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Feb
21
comment Does がち mean “in excess”?
I've been taught it normally expresses a bad tendency. (By which I mean, 太郎さんはおいしい料理を作りがちだ would sound strange.) Is that correct? If so, it might be a step towards explaining the reasoning behind the "excess" translation.
Dec
30
comment Why is water polite but ice not?
So... お財布 is essential? I guess you could say that... :P
Dec
23
comment How is 「なう」most commonly appended to verbs?
Again, we are not in disagreement about the form itself. However, the most natural way to explain the meaning of verb tenses when used with 〜なう is to compare with 〜ところ. As for "non-past", I use it to contrast with "past", because I hate the term "present" in Japanese with a passion (Japanese does not have a present tense), along with many linguists. It's "(non-past) form", not "non-(past form)". So when I say non-past form, it's to signify たべる、たべます as opposed to たべた which is past. Sorry I didn't use the proper Japanese grammatical term for it, but I don't know it.
Dec
23
comment How is 「なう」most commonly appended to verbs?
Nouns don't have tenses, and thus aren't as confusing. OP: "I want to know what the most common way to add なう after a verb is." - I don't think we have contradictory answers, just complementary: you explain the form 〜なう attaches to, while I explain what each of the verbal tenses means when it attaches to a verb, as per direct inquiry from the OP (also, the question's title), since by the lower part of the question it is clearly the differing tenses that are confusing the OP.
Dec
23
comment How is 「なう」most commonly appended to verbs?
I did say "with verbs" though. I was trying to explain not really the form, but the fact that the tenses are not random. As for purely the form that is being attached to, I will agree with you.
Dec
22
answered How is 「なう」most commonly appended to verbs?
Nov
15
comment What do you say when giving something to somebody?
Related to this - I keep wanting to say どうぞ when giving money to cashiers, but my friends tell me that is strange (because I am under obligation to do so). And I feel uncomfortable saying nothing. Might be my cultural conditioning. What is appropriate in that situation?
Nov
11
comment Does には in this sentence imply vagueness of the source?
About に meaning place: There are three situations to differentiate: に as a destination, に as a stative location, and で as a location of an action. The first one is used only with verbs of motion: 家に行く. The second describes where something is, like 家にいる. The third (で) describes where someone is doing something: 家で食べる. It is ungrammatical to say 家に食べる, or 家でいる. Also, see the difference between the first and the third in 家で飛んでいる "They keep flying (while) inside the house" and 家に飛んでいる "They keep flying into the house". As others said, に in this case is another usage of に altogether, passive agent.
Nov
7
comment What is だって when it's at the beginning of a sentence?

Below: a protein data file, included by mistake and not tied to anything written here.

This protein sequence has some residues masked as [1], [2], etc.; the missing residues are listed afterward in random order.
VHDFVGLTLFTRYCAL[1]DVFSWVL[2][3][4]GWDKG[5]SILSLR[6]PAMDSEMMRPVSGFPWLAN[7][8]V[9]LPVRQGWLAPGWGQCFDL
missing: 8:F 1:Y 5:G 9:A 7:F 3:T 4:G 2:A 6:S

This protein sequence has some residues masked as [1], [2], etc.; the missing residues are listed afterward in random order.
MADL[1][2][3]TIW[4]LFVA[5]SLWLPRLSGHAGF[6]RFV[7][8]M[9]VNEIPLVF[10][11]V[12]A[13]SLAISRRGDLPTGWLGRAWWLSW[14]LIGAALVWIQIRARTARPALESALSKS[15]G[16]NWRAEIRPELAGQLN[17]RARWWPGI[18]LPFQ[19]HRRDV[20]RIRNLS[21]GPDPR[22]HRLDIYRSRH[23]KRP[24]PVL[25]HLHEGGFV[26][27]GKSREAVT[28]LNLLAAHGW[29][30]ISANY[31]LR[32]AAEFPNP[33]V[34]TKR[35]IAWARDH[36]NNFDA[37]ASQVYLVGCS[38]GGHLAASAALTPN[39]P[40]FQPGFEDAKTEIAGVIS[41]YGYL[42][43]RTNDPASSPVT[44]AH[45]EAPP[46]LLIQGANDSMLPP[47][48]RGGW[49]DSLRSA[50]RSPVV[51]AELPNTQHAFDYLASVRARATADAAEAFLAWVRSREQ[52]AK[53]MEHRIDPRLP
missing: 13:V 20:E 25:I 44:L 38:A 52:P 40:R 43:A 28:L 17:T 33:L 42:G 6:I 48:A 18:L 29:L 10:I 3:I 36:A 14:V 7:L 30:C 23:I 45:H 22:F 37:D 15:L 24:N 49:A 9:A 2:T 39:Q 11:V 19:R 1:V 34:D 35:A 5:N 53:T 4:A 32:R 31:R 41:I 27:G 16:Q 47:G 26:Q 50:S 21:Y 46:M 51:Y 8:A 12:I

@istraci: Not nearly native, and someone correct me if I'm wrong, but... a) Why is the food the topic of an imperative sentence? Actually, I don't think I've ever seen a topic marker in an imperative sentence. Maybe it could be a contrastive は, but what does it contrast with? Things that fell off the plate? b) Can you use みんな for non-people? It reads more like telling everyone to eat what's on the plates, and not telling one person to eat everything on the plate.
Nov
7
comment How and when to use 「そうですね」?
そうですね is an answer to きょうはいい天気ですね ("Today is nice, isn't it?"), and expresses agreeing with opinions/feelings of others. そうです is answer to これはあなたの財布ですか ("Is this your wallet?").
Nov
1
comment What does “jukai” mean?
alc.co.jp (extensive, but doesn't accept romaji and has no pronunciation guides) tangorin.com and jisho.org (smaller, but friendlier to foreigners)
Oct
31
awarded  Commentator
Oct
31
comment Article versus postposition
As I said, I'm no more a native English speaker than a native Japanese speaker, so feel free to correct me. Although, I'm a programmer, so that's where my imagery regarding these two words mainly comes from. An overriden variable can't be accessed since it's shadowed by something else; while overwriting a variable just means changing its contents. No idea how non-programmers view them :)
Oct
31
awarded  Critic
Oct
31
comment Article versus postposition
If I understand English well enough (and tell me if I don't), override would mean that one's meaning replaces the other's, being somehow "stronger". However, in case of も and は vs. が and を, the meaning of both is retained, but the phonetic expression of が and を disappears. I figured "overwrite" is as good an explanation as any.
Oct
26
comment How to exhaustively list predicates in a non-temporal way?
@TsuyoshiIto: My point was that 〜たり already serves for listing things worth mentioning, since the things you didn't mention obviously weren't.
Oct
26
comment How to express: I am going to Japan to study?
@TsuyoshiIto: You have a point, I stand corrected.
Oct
26
answered What dialects use だべ?
Oct
26
comment How to express: I am going to Japan to study?
@TsuyoshiIto: It is colloquial, but very common, by を-dropping from 日本語の勉強をしに行く. To exaggerate a bit, no-one really uses を unless speaking formally. (Of course in that case, it still functions as a noun+suru, not as a nominal verb, so no verb complements or modifiers like objects or adverbs).
Oct
26
awarded  Teacher